To lose weight requires a calorie deficit (that is, a prolonged state of burning more calories than you're taking in). As a defense against starvation, the body is programmed to react badly to a calorie deficit; whenever calorie consumption drops below calorie usage, the body tries to stimulate us to eat more through the simple and rather effective means of making us hungry. If you're not feeling hungry, you're not running a calorie deficit, and if you're not running a calorie deficit, your weight is not going to go down. If you are feeling hungry, then you're getting somewhere. Therefore, if you want to lose weight, the first thing you have to do is to drop the magical thinking, and accept that feeling hungry is the price we have to pay for weight loss. Until you achieve the weight goal you're aiming for, I'm afraid you're going to be going to bed hungry for a while.

If you're going to have to be hungry, evening is generally the best time for it. In the daytime, when you're out and about, feeling hungry tends to make you feel weak as well, so that you lose confidence in your ability to do what's necessary to get through your day. It's easier to go to bed hungry than to get through a day at work hungry. Neither is easy, at least at first, but going to bed hungry is the easier of the two, and that's why I recommend making supper the lightest meal of the day.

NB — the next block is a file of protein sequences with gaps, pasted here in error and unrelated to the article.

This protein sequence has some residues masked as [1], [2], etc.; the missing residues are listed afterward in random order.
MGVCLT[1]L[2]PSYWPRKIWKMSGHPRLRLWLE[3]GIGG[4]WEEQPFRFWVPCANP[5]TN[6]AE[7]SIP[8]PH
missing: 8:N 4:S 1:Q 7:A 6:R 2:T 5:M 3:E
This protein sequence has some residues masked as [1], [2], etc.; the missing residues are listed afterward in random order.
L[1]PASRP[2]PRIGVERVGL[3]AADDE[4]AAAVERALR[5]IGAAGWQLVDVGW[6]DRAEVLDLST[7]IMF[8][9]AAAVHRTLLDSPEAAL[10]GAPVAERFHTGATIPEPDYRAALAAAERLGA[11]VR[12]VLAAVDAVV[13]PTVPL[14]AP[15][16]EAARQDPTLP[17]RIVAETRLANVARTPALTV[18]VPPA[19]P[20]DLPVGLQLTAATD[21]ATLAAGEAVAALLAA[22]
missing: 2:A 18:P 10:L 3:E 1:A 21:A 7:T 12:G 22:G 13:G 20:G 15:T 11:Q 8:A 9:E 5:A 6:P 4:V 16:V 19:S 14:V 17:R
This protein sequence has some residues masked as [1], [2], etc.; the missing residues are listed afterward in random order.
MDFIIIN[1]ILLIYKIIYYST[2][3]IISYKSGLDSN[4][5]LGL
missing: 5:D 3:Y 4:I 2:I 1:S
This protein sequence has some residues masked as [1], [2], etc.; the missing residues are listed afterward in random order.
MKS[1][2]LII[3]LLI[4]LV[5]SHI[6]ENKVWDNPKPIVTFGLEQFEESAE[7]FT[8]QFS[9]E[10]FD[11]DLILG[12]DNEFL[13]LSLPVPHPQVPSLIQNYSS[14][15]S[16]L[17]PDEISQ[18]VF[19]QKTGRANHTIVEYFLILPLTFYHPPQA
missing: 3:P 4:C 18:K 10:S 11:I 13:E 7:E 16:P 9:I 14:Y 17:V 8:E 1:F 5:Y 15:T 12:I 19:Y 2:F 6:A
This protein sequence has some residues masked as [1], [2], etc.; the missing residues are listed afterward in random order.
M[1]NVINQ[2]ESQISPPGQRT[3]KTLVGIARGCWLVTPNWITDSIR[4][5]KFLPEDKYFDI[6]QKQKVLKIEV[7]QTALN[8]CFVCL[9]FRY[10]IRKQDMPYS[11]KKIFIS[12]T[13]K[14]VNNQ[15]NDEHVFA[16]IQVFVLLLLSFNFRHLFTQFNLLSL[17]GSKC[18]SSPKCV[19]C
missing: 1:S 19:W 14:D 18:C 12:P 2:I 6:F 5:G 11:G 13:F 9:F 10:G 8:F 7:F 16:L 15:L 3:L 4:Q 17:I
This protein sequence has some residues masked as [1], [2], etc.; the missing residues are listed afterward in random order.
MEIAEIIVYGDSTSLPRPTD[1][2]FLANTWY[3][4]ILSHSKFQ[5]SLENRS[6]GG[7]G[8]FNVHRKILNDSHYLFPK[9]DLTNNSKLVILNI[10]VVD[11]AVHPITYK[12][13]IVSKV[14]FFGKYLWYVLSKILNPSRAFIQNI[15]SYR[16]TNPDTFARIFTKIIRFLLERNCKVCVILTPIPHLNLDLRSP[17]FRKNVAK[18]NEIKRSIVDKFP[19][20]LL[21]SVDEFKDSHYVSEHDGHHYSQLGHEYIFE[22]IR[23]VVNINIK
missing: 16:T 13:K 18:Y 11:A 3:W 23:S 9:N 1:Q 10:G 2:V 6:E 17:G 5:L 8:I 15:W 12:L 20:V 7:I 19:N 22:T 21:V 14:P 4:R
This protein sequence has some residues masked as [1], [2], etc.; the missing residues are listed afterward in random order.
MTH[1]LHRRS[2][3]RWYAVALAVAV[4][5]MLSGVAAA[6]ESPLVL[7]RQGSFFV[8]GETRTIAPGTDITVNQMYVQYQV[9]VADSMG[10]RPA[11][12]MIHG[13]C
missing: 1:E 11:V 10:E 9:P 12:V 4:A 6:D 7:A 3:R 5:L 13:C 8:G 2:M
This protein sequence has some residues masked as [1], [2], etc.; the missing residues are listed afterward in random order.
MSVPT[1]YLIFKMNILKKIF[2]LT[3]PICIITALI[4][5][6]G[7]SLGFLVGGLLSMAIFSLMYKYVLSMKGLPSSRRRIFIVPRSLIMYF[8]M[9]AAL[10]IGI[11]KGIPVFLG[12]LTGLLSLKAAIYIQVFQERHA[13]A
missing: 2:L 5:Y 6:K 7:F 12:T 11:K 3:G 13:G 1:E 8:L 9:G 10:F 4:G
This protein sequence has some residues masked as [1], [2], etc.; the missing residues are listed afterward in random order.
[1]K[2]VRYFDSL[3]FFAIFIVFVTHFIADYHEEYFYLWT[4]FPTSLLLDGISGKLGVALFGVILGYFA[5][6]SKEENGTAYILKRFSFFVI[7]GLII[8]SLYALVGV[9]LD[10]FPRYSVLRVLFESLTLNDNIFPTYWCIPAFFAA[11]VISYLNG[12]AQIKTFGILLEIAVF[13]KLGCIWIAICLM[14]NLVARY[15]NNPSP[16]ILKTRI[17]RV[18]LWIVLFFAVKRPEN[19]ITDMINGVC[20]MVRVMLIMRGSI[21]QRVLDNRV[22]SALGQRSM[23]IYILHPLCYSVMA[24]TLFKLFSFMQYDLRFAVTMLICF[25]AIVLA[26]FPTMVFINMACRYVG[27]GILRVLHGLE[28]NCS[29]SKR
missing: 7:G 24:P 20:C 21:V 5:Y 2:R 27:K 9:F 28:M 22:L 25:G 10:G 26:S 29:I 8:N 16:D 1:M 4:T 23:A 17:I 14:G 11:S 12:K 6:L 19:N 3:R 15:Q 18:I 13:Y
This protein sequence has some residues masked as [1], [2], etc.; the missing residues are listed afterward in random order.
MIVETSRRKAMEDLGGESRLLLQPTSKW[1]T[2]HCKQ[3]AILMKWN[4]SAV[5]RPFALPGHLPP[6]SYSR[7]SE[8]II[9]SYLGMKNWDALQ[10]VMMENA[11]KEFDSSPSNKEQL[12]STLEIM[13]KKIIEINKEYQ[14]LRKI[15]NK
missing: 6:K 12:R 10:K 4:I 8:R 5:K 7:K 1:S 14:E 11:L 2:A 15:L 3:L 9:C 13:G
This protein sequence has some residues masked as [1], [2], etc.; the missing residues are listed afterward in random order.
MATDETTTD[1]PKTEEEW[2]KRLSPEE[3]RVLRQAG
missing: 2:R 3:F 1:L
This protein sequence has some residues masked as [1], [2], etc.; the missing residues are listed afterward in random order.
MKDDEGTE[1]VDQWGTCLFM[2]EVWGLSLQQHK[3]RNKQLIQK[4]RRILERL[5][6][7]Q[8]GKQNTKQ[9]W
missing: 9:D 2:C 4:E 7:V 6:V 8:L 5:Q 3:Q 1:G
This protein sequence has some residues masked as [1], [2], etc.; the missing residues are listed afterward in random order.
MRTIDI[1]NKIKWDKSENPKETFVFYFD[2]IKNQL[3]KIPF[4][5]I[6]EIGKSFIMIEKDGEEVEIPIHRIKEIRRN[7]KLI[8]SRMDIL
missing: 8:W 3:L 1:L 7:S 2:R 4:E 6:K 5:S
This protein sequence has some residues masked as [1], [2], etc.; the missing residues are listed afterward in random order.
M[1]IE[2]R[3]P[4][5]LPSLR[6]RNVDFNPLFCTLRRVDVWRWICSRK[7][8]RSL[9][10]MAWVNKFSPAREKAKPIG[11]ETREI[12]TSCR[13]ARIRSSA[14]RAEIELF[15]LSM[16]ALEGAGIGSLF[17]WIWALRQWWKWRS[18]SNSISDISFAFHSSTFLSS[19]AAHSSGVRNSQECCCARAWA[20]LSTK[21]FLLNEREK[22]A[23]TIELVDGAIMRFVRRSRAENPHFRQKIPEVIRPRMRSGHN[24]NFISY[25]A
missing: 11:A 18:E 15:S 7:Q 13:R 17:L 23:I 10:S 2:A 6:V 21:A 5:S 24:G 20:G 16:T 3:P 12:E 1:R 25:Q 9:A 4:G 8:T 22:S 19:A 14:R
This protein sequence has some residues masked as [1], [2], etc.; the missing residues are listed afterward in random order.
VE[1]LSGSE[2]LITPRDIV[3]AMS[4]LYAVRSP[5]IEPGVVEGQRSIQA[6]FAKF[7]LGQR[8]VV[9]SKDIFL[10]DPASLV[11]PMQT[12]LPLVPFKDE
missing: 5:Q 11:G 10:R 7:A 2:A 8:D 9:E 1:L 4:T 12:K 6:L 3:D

"Going to bed hungry" sounds awfully grim, I realize, but it becomes a lot easier to cope with once you learn to accept it as necessary. Hunger is most potent when we're afraid of it or are trying to wish it away. If you accept it -- if you seek it out, in fact -- it loses most of its power over us. A huge element of hunger is psychological anyway; it's more an emotional feeling than a physical one.

Next time you're feeling a powerful urge to eat a midnight snack, meditate for a little while and focus entirely on the physical sensations in your stomach; you may be surprised to discover that there really aren't any, and that the "hunger" you thought you were just feeling so intensely was really just an emotional impulse. You're not really starving. You're not even hungry, as a matter of fact. You're just in the mood to eat, which is a very different thing.

Therefore, when you're engaged in losing weight, you should expect to feel hungry when you go to bed at night, and should actively seek out that feeling as a desirable one. If you can go to bed without feeling any urge to have a midnight snack first, then you screwed up somehow, and must try to eat a bit less the next day.

Believe it or not, this sort of thing gets easier as it goes along. The real obstacle is achieving acceptance of what's necessary -- once you get over that, doing what's necessary is comparatively easy.


Although it is possible, in principle, to gain just as much weight on a vegetarian diet as on any other, it's a lot less likely. If you want to lose weight, vegetarianism is almost certainly the easiest way to do so -- provided, of course, that you don't adopt a fake definition of vegetarianism.